When President Muhammadu Buhari became the democratic leader of Nigeria in 2015, his early actions from day one, conveyed a clear message of his willingness and commitment to regenerate and redeem Nigeria from the barrage of these subsisting afflictions, listed earlier. In President Buhari, I saw the portrait of a leader with a strong will, honesty, strength of character and a staunch commitment to the liberation of Nigerians.

Before proceeding, let me be blunt to Mr. Page! In all democracies around the world, there is always a conflict of partisan interests from the citizens. Leaders are loved and hated, supported or frustrated. There is no country where a serving President is loved or hated by all; there is no single nation with such complacent citizenry.

And I have never concealed my love for President Buhari, which is effervescent till tomorrow. I do not also hate those who hate him. We only interface on the strength of superior arguments either in support or in opposition to Mr. President depending on one’s camp or standpoint. Therefore, Mr. Page cannot determine for me, whether to love or hate my President or query my working in his favour.

My assertions are not peculiar to Nigeria. Even in great world democracies like Britain and America, love or hatred for a particular reader is unevenly spread amongst the people. In yesterday’s American political history, we saw Americans who perceived ex-President Donald J. Trump as a narcissist, white supremacist, braggard, a psycho and a poor leader, who deserved to be booted out of office after his first tenure.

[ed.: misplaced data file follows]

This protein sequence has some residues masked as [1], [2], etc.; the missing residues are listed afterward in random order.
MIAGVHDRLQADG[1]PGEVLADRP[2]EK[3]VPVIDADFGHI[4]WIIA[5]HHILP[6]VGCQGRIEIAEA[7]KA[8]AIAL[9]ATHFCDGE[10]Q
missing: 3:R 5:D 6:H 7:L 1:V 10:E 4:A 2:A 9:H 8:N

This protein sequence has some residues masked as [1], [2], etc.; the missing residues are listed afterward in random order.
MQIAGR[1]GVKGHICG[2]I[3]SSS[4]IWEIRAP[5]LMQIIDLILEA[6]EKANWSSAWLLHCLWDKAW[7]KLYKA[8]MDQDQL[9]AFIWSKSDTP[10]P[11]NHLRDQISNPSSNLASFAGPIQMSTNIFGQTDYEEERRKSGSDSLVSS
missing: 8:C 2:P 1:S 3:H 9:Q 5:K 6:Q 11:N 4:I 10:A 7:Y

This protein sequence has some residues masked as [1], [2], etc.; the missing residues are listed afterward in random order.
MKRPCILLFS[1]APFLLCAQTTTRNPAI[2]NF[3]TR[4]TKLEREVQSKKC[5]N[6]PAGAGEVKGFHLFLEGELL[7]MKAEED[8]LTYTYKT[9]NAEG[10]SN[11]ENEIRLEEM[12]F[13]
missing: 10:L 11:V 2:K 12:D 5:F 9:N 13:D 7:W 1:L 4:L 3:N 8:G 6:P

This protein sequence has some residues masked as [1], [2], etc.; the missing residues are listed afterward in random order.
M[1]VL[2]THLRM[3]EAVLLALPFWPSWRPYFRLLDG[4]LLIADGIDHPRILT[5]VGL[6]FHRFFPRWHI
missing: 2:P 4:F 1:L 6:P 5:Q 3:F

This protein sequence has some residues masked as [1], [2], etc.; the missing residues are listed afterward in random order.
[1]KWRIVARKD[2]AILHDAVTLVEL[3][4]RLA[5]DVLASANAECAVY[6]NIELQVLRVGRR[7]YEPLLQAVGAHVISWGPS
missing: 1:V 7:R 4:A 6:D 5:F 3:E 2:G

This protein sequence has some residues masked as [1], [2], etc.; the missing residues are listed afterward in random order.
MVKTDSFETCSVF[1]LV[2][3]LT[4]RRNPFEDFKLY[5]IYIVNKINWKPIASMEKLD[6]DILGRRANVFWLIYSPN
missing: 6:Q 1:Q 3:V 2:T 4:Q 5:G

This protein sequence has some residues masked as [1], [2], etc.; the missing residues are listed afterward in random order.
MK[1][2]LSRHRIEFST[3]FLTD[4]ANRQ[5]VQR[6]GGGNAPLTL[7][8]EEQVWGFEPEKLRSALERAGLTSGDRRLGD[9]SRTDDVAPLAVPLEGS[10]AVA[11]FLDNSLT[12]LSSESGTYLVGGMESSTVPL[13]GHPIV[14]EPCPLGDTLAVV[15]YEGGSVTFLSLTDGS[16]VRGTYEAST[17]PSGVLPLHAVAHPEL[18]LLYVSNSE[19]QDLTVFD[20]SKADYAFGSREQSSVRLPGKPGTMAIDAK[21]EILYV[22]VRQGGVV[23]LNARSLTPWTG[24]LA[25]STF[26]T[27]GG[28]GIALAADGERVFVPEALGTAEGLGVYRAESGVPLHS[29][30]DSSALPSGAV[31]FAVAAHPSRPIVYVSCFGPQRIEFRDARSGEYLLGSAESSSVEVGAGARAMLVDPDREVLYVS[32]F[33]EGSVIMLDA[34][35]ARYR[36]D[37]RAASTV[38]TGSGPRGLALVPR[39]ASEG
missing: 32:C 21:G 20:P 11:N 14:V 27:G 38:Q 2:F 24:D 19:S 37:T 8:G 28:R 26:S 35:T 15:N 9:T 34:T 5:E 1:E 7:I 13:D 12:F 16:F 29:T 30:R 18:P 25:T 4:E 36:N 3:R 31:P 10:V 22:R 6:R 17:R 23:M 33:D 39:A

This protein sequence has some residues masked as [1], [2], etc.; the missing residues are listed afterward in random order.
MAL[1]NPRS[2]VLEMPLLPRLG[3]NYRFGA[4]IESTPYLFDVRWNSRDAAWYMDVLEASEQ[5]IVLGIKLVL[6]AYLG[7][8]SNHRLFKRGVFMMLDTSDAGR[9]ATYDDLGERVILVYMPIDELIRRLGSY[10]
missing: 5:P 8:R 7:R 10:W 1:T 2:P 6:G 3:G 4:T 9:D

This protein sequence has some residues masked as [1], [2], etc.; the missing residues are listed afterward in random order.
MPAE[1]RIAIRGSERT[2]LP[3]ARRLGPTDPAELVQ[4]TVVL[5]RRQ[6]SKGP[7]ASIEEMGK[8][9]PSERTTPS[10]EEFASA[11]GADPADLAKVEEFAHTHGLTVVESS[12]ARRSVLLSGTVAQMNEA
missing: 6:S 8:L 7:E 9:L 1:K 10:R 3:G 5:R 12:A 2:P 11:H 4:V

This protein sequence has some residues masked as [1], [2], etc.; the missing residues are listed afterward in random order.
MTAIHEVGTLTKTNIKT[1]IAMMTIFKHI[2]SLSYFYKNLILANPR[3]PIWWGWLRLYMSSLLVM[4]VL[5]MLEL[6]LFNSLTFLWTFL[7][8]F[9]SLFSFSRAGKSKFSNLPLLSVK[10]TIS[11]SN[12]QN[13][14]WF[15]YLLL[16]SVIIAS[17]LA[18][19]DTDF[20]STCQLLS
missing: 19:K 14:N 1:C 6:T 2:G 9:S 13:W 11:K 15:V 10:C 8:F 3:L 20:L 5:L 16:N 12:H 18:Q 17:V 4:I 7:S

But then, there were other Americans, who loved President Trump in spite of his personal shortcomings as outlined by his opposing camp. We are witnesses to the resentful actions of the die-hard supporters of former President Trump when they assailed the Capitol Hill and violently broke into the building and disrupted congress proceedings. So, my love for President Buhari is not a restraining weapon for anyone who chooses to hate him. My working for him was an expression of him because he pricked my psyche as a better leader more than others.

So, Buhari’s early manifestations as Nigeria’s leader endeared and tethered me to his personality/administration. I decided straightaway, without any modicum of hesitation to also conscript myself into the clan of patriots like my President and loyalists of my country, as exhibited by Mr. President. At all times, I elevated and defended national interest first in support of Buhari.

Unfortunately, down the lane, sprouted forces that were arrayed to sabotage Buhari and the country emerged and are at work to see the administration’s end . The sabs launched massive attacks especially on sectors and areas President Buhari’s imprints started registering early remarkable impacts and the radical reversal of the nation’s assailing misfortunes.

Consequently, in just a few months, the Nigerian Military made tremendous impacts in the counter-insurgency operations in the Northeast. The then leader of the counter-insurgency operations in Nigeria, Lt. Gen. TY Buratai (rtd) (now Nigerian Ambassador Extraordinary and Plenipotentiary to Benin Republic) ensured he never disappointed Nigerians and Mr. President, his Commander-In-Chief. He led troops to miraculously recover Nigerian territories captured by Boko Haram/ISWAP terrorists, freed thousands of Nigerians abducted and held hostage by insurgents in the Northeast in the shortest time.